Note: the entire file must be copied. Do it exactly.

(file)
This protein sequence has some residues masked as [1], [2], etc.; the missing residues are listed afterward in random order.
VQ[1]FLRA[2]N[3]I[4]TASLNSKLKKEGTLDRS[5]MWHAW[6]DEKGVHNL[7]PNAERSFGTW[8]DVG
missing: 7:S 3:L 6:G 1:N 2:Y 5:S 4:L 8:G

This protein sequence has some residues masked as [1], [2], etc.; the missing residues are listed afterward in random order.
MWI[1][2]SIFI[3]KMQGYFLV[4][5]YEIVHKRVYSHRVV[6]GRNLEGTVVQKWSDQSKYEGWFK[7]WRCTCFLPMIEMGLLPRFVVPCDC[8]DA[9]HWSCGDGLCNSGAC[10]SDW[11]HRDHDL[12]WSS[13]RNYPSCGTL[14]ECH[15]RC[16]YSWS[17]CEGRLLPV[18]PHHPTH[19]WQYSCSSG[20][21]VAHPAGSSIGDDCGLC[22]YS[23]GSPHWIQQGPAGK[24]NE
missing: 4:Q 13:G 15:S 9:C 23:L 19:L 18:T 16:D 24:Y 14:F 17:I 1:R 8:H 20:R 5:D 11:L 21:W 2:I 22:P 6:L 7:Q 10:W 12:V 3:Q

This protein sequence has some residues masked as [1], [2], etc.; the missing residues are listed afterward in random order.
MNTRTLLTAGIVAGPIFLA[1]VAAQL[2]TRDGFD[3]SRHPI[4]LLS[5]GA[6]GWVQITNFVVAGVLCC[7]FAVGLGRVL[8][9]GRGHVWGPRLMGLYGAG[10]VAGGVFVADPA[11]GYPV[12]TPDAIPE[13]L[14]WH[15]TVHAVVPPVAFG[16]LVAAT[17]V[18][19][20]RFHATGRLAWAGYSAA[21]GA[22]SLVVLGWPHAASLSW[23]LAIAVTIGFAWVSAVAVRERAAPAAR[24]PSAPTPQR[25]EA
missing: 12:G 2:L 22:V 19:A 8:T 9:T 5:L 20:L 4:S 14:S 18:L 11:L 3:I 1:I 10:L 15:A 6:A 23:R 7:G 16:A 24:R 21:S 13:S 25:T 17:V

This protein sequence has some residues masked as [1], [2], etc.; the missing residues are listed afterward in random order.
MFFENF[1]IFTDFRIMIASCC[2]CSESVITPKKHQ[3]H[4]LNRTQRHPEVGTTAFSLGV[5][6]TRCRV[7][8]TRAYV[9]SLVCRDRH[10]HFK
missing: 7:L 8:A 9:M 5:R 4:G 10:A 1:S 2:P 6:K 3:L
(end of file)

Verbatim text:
This protein sequence has some residues masked as [1], [2], etc.; the missing residues are listed afterward in random order.
VQ[1]FLRA[2]N[3]I[4]TASLNSKLKKEGTLDRS[5]MWHAW[6]DEKGVHNL[7]PNAERSFGTW[8]DVG
missing: 7:S 3:L 6:G 1:N 2:Y 5:S 4:L 8:G

This protein sequence has some residues masked as [1], [2], etc.; the missing residues are listed afterward in random order.
MWI[1][2]SIFI[3]KMQGYFLV[4][5]YEIVHKRVYSHRVV[6]GRNLEGTVVQKWSDQSKYEGWFK[7]WRCTCFLPMIEMGLLPRFVVPCDC[8]DA[9]HWSCGDGLCNSGAC[10]SDW[11]HRDHDL[12]WSS[13]RNYPSCGTL[14]ECH[15]RC[16]YSWS[17]CEGRLLPV[18]PHHPTH[19]WQYSCSSG[20][21]VAHPAGSSIGDDCGLC[22]YS[23]GSPHWIQQGPAGK[24]NE
missing: 4:Q 13:G 15:S 9:C 23:L 19:L 18:T 16:D 24:Y 14:F 17:I 1:R 8:H 20:R 5:D 11:L 21:W 2:I 22:P 6:L 7:Q 10:W 12:V 3:Q

This protein sequence has some residues masked as [1], [2], etc.; the missing residues are listed afterward in random order.
MNTRTLLTAGIVAGPIFLA[1]VAAQL[2]TRDGFD[3]SRHPI[4]LLS[5]GA[6]GWVQITNFVVAGVLCC[7]FAVGLGRVL[8][9]GRGHVWGPRLMGLYGAG[10]VAGGVFVADPA[11]GYPV[12]TPDAIPE[13]L[14]WH[15]TVHAVVPPVAFG[16]LVAAT[17]V[18][19][20]RFHATGRLAWAGYSAA[21]GA[22]SLVVLGWPHAASLSW[23]LAIAVTIGFAWVSAVAVRERAAPAAR[24]PSAPTPQR[25]EA
missing: 12:G 2:L 22:V 19:A 8:T 9:T 5:L 20:L 4:S 14:S 18:L 11:L 3:I 1:I 10:L 15:A 6:A 23:R 7:G 16:A 24:R 21:S 13:S 25:T 17:V

This protein sequence has some residues masked as [1], [2], etc.; the missing residues are listed afterward in random order.
MFFENF[1]IFTDFRIMIASCC[2]CSESVITPKKHQ[3]H[4]LNRTQRHPEVGTTAFSLGV[5][6]TRCRV[7][8]TRAYV[9]SLVCRDRH[10]HFK
missing: 7:L 8:A 9:M 5:R 4:G 10:A 1:S 2:P 6:K 3:L